At the end of surgery, muscle relaxation was reversed with neostigmine and glycopyrrolate. ALMA was removed once the child was fully awake.

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Airway management in children with cleft palate is tricky. Although ETT is considered to be the most definitive device for securing the airway in such patients, it may not always be easy.

Difficulties with laryngoscopy and endotracheal intubation range from the blade of the rigid laryngoscope getting entrapped in the palatal defect, to multiple attempts at intubation, airway bleeding, edema, bradycardia, and esophageal intubation.3,4

LMA has been observed to have lesser incidence of laryngospasm, postoperative sore throat, and cough as compared to ETT.7,8 Rise in intraocular pressure and hemodynamic changes are also reported to be less with the use of LMA than with the use of ETT.9 Hence LMA may be contemplated for airway management in surgical procedures where endotracheal intubation may not be mandatory.

The presence of a cleft palate, however, poses questions about the ease of insertion of a LMA and its stability thereafter. Therefore, rather than a primary airway device of choice, the LMA has so far served as a conduit for passage of a fiberoptic bronchoscope and subsequent placement of an ETT or as a rescue device for ventilation after a failed intubation attempt by direct laryngoscopy in patients with cleft palate.6,10,11

The reports of usage of ALMA in children with cleft palate are sparse. Apart from the following 2 case reports, we could not find any other literature on the use of ALMA in patients with cleft palate.12,13

ALMA has been used for cleft palate repair only when tracheal intubation has failed after repeated attempts.12 ALMA was used to secure the airway in a patient with Smith-Lemli-Opitz syndrome (SLOS) having partial cleft palate undergoing urethroplasty.13

Flexible LMA (FLMA) has been compared with ETT in cleft palate repair surgery. Insertion of the FLMA by the midline technique has been described to be difficult in children with large palatal defect; hence, lateral approach for insertion was opted. The cuff of the FLMA was partially inflated, because the soft tip tends to fold back on itself. The flexible shaft was stabilized with a mouth gag used for the surgery. Dislodgement of the FLMA from its original position has also been mentioned.8

In both our cases, we did not need to modify the technique of LMA insertion significantly. The ALMA was inserted by holding the rigid shaft in the midline of the oral cavity with the cuff deflated and gently sliding the mask against the tongue, as compared to the classical way of pressing the mask against the midline of the palate with the index finger and sliding it to the supraglottic area. It remained in position until the completion of the procedure.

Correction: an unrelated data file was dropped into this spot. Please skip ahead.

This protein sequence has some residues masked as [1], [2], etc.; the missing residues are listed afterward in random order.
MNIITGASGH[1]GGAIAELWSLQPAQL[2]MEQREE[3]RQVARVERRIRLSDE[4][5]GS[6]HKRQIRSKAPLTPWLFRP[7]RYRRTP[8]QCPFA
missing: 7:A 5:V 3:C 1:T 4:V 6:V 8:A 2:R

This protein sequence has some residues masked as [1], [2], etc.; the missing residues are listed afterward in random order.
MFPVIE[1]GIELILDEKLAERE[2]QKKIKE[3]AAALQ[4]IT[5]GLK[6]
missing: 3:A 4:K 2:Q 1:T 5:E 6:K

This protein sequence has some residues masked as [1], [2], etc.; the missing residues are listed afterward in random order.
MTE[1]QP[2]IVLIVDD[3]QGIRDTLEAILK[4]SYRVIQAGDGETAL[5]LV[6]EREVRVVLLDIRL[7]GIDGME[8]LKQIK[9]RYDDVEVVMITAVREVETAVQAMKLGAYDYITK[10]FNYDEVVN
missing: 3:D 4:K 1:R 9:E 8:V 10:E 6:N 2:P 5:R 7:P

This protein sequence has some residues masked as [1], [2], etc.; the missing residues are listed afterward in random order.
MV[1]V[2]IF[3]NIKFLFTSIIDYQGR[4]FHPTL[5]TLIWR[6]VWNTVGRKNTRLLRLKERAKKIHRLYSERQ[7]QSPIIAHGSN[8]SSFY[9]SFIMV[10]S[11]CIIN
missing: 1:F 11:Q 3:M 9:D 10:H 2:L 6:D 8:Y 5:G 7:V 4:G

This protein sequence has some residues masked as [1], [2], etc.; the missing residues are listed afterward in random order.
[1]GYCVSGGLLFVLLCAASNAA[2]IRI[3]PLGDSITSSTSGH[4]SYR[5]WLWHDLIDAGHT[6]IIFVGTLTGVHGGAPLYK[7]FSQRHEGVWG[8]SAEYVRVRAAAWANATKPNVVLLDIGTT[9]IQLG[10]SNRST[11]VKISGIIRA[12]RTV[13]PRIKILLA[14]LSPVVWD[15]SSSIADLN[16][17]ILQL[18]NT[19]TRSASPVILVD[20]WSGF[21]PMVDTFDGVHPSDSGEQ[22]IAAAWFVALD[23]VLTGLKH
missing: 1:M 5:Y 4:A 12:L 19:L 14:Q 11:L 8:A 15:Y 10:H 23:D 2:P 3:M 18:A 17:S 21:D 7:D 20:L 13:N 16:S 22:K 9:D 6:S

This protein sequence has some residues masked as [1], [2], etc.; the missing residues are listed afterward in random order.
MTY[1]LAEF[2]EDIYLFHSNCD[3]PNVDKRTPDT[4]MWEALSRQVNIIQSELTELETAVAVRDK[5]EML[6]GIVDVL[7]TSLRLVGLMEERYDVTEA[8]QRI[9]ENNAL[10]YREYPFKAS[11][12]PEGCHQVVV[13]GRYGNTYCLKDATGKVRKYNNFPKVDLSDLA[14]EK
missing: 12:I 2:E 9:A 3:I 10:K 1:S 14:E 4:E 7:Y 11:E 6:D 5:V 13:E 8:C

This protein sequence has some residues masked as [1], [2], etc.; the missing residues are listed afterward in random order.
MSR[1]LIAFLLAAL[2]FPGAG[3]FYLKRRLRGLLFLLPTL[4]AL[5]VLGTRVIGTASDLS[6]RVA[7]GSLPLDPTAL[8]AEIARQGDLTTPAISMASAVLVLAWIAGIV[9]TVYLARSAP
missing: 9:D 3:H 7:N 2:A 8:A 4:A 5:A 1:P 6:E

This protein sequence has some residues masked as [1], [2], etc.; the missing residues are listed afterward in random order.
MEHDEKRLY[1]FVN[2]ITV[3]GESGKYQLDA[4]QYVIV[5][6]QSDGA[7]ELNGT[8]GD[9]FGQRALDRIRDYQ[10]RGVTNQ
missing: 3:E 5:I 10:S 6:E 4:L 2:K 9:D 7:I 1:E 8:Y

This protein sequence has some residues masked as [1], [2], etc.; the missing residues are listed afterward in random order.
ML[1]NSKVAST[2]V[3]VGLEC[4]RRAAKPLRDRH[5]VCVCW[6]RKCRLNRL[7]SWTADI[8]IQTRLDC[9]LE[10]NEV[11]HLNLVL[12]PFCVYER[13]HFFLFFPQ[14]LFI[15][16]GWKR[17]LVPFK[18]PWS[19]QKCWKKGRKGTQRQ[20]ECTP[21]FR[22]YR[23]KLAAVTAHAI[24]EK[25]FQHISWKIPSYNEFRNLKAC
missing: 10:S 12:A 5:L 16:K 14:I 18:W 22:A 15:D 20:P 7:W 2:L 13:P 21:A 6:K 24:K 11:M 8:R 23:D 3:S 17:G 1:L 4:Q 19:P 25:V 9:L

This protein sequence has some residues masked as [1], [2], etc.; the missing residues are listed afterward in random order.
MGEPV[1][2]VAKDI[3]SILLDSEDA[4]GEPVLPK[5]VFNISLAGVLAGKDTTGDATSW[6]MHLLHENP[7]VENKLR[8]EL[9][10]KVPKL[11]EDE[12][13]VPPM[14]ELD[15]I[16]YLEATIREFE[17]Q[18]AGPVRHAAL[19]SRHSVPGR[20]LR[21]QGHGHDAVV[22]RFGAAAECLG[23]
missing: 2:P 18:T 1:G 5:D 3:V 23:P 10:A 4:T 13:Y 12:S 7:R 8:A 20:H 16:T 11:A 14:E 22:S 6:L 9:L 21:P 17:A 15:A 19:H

We opted for muscle relaxation because its use has been shown to facilitate LMA insertion with reports of higher successful insertion rates, shorter duration for placement, lower leakage volume, and lower incidence of postoperative sore throat as compared to LMA placement without muscle relaxation.14,15

LMA has been included in the “difficult to ventilate” algorithm. However, no special mention has been made about LMA as a rescue device in patients with cleft palate. From our experience, we would like to emphasize that ALMA may be considered as a rescue airway device in “difficult to ventilate” situations involving cleft palate patients.

The advantage that we found with the ALMA is that its shaft is rigid and has a preformed curve, replicating the natural airway passage and hence having less chance of displacement. The reinforced tip prevents it folding back during insertion. The disadvantage of ALMA is the absence of a channel for gastric suction as found in a ProSeal® LMA®. When a LMA is properly used, a suction port is not mandatory, but in an emergent situation where the stomach is inadvertently insufflated during bag mask ventilation, the absence of a suction port becomes a limitation of the device.

We found ALMA to be an effective airway control device in patients with cleft palate for surgeries lasting for about an hour.

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Airway management in children with cleft palate remains a challenge. Cuffed ETT is the most effective device for securing the airway in patients with cleft palate. However, alternative devices like AMBU® LMA® may be contemplated for short duration cases. In doing so, the possibility of a larger sized device affording a better seal should be kept in mind. Absence of a suction port is a limitation in this device especially in emergent situations.

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Name: Devalina Goswami, MD.

Contribution: This author helped write, edit, and format the manuscript.

Name: Apala R. Chowdhury, MD.

Contribution: This author helped search the literature and edit the manuscript.

Name: Vineeta Venkateswaran, MD.

Contribution: This author helped write the manuscript.

Name: Sagar Gnana Sunkesula, MD.

Contribution: This author helped search the literature and write the manuscript.

Name: Riddhi Kundu, MD.

Contribution: This author helped write and format the manuscript.

This manuscript was handled by: BobbieJean Sweitzer, MD, FACP.